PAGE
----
He also has many standalones, which makes it easy to find a good mystery if you don't want to commit to a series.

Looking back, I see I haven't reviewed anything from this author - a mistake I'll have to rectify!

Another excellent detective series is this one featuring Dismas Hardy, former cop and lawyer, and Abe Glitsky, a police detective. This book is the first of the series, and not the strongest by any stretch. But it does a great job of setting the background and creating a strong character in Hardy. Again, if you don't want to commit to a new series, I get it. Try one of his standalones, like Suspect. I count this author as a 'comfort read' all the way because his characters are endlessly interesting and the books often have a strong mystery at their core but also have some legal drama and good dialog. Win, win, win.

Honorable Mention Authors I return to again and again: Karin Slaughter, Michael Connelly, Jeffery Deaver, Jane Harper, Attica Locke


A historical fiction entry, but she writes mostly in general fiction. I've only read a few but she quickly became a go-to author and her books have such complexity of feeling and plot that I feel like I could reread them all.

The Nightingale is a superb example of her writing - it gives all the feels: suspense, tension, tragic, loving, teary and more. I love a book that can evoke that much response!

Review here.

I'm relatively new to the fantasy genre but have discovered that I really enjoy it. Jemisin is one of my fave fantasy authors and I could/should reread her books. They are ambitious and filled with amazing characters and the world building is just remarkable.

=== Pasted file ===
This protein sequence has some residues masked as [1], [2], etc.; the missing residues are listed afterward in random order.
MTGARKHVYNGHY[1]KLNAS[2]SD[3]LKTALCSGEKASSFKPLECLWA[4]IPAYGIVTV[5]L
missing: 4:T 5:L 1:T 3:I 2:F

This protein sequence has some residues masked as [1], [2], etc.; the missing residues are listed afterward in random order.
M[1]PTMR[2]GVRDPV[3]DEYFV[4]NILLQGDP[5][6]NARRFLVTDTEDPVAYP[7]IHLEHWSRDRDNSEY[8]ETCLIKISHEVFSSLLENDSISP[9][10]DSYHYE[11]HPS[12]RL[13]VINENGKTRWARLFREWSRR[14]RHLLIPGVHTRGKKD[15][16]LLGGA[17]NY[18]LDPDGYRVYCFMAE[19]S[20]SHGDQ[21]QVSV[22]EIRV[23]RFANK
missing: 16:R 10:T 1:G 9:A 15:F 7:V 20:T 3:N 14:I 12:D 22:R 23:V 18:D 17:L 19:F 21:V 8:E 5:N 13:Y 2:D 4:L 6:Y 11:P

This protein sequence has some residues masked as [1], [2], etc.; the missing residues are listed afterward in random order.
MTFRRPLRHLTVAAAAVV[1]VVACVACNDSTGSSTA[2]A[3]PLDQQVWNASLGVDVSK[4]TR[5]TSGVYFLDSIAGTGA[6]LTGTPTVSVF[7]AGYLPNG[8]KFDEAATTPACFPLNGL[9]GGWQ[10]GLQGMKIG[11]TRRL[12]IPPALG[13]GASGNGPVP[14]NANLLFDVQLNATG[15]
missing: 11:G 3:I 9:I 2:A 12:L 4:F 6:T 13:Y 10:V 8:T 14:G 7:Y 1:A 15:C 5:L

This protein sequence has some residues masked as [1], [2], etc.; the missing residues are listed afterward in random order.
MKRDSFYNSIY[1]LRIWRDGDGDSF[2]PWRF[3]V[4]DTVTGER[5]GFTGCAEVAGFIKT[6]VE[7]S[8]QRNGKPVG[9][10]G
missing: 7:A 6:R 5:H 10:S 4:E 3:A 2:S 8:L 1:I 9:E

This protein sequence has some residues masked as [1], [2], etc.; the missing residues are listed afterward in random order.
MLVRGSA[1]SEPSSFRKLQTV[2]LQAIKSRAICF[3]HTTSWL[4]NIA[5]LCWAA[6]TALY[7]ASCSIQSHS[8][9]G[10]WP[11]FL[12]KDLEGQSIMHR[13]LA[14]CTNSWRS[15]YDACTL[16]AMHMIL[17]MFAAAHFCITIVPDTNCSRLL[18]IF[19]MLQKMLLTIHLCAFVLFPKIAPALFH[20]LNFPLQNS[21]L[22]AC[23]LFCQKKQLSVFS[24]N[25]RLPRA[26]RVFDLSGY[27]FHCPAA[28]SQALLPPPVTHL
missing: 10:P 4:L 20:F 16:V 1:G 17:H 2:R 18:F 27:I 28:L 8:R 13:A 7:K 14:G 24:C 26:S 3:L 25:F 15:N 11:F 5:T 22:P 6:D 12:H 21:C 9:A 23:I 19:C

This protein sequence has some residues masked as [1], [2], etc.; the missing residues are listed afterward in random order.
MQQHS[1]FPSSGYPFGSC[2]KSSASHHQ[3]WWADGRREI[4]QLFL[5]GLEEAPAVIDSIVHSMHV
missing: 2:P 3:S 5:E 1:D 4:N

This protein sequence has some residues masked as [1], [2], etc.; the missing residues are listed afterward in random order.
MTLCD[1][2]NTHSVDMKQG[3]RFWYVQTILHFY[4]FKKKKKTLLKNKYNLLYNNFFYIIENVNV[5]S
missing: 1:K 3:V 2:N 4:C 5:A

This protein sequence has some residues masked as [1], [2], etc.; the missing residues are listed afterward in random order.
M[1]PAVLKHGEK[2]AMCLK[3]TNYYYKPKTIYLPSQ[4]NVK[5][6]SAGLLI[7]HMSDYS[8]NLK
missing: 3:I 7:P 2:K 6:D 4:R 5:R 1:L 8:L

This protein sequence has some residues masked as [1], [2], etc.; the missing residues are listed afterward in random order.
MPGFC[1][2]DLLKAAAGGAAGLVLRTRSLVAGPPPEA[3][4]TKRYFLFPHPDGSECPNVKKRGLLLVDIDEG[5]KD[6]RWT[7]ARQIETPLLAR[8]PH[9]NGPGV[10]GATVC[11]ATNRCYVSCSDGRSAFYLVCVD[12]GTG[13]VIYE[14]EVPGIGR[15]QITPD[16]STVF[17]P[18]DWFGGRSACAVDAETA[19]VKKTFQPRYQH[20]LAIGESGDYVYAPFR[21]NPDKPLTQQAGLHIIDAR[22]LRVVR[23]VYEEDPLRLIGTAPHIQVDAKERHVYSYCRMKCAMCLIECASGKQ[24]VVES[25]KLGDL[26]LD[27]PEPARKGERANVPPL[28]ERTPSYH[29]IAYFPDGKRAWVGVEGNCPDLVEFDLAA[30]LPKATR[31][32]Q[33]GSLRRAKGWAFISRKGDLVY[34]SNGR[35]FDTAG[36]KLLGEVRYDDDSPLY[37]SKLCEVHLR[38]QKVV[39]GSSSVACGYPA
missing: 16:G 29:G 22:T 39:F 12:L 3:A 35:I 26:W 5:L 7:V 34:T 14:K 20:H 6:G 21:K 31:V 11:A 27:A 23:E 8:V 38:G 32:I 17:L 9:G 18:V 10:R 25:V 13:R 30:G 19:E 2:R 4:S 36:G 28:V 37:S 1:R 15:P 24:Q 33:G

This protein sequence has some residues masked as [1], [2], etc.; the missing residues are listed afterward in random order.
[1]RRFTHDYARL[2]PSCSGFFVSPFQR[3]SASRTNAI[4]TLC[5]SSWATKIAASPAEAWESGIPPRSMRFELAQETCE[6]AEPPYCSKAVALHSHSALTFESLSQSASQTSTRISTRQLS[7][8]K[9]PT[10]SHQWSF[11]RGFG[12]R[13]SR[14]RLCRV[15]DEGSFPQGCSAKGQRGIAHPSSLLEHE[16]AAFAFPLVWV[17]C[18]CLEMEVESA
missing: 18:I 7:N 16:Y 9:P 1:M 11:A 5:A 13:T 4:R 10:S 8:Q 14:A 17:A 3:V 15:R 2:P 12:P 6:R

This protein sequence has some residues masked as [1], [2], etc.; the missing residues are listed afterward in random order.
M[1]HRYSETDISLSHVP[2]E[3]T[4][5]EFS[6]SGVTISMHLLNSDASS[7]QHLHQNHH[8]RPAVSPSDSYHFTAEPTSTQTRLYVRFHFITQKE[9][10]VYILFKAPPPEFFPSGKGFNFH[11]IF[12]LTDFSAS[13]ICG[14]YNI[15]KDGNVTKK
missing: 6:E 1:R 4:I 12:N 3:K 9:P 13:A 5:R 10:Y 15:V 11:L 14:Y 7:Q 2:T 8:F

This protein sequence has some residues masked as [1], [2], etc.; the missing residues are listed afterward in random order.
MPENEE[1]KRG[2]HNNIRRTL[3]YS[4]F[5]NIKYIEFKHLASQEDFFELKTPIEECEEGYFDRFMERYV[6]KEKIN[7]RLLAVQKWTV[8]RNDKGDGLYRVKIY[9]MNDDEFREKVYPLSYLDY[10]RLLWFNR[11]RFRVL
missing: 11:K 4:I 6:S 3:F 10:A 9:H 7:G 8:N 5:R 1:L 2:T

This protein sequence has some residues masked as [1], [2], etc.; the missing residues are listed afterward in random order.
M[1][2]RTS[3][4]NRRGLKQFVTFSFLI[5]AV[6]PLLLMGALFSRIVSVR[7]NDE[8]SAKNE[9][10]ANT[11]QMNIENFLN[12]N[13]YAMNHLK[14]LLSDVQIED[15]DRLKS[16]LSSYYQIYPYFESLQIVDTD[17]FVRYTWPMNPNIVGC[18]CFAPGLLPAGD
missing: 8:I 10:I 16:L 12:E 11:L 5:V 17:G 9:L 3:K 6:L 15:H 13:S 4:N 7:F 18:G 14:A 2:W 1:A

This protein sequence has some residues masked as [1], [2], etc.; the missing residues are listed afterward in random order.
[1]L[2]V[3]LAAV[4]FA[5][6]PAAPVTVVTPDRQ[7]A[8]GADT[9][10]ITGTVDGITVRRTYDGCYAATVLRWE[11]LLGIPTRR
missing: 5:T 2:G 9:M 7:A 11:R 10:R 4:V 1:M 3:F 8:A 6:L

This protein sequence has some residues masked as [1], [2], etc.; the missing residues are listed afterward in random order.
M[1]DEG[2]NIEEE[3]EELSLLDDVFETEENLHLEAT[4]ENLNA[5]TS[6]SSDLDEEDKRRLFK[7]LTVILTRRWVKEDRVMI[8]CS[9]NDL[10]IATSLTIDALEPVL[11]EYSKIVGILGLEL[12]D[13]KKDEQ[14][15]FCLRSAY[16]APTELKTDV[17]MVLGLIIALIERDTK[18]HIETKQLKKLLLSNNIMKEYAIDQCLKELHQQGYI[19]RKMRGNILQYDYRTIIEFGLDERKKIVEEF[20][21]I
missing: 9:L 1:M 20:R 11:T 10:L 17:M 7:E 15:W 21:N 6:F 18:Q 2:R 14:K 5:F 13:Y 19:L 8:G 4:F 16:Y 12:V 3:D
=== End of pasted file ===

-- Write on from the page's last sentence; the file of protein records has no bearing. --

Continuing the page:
This trilogy in particular is a favorite and I've recommended it many times, and I'll do so again now.

Review here.

I have been a Koontz fan for years and years. I've read 40 of his 130+ books and while some of his more recent ones have not been my favorites, I continue to appreciate his creativity and writing style.

Like many of his books, a dog figures prominently. In this case an ultra intelligent and telepathic dog forms a connection with an autistic boy. This connection creates a dramatic change for the boy which allows him to work with the dog to save his mom and himself from a crazed killer.

Review here.

These are the two books I've read by Setterfield and I could NOT put them down. These could definitely be on my reread list because they are just endlessly fascinating and engrossing. A gentle fairytale with a bit of magic, and a Victorian style novel of an author depending upon her assistant.

Smart, entertaining, totally satisfying stories that you're sure to love.

Review here.

Honorable Mention Authors I will read whatever they write: William Kent Krueger, Christopher Moore for his twisted humor, Patrick Ness (fantasy), Kate Quinn (historical fiction)

I can't wait to see other book bloggers with their lists of comforting reads. One of the things I love about this list/topic format is that they are pretty open to interpretation and it's fund to see how other bloggers interpret the prompt.

What's your idea of a comfort read? Do you reread books?